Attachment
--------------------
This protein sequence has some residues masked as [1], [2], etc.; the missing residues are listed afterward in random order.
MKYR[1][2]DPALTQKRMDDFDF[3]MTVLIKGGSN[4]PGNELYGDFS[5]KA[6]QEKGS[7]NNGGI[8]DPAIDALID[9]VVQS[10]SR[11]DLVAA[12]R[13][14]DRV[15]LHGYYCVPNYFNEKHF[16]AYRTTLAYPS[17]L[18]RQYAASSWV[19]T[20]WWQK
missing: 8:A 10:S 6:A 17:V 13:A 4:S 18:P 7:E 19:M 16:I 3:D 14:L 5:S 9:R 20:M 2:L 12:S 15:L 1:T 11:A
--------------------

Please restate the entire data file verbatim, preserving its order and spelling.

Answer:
This protein sequence has some residues masked as [1], [2], etc.; the missing residues are listed afterward in random order.
MKYR[1][2]DPALTQKRMDDFDF[3]MTVLIKGGSN[4]PGNELYGDFS[5]KA[6]QEKGS[7]NNGGI[8]DPAIDALID[9]VVQS[10]SR[11]DLVAA[12]R[13][14]DRV[15]LHGYYCVPNYFNEKHF[16]AYRTTLAYPS[17]L[18]RQYAASSWV[19]T[20]WWQK
missing: 8:A 10:S 6:A 17:V 13:A 4:S 18:P 7:E 19:M 16:I 3:D 14:L 5:S 9:R 20:M 2:L 12:S 15:L 1:T 11:A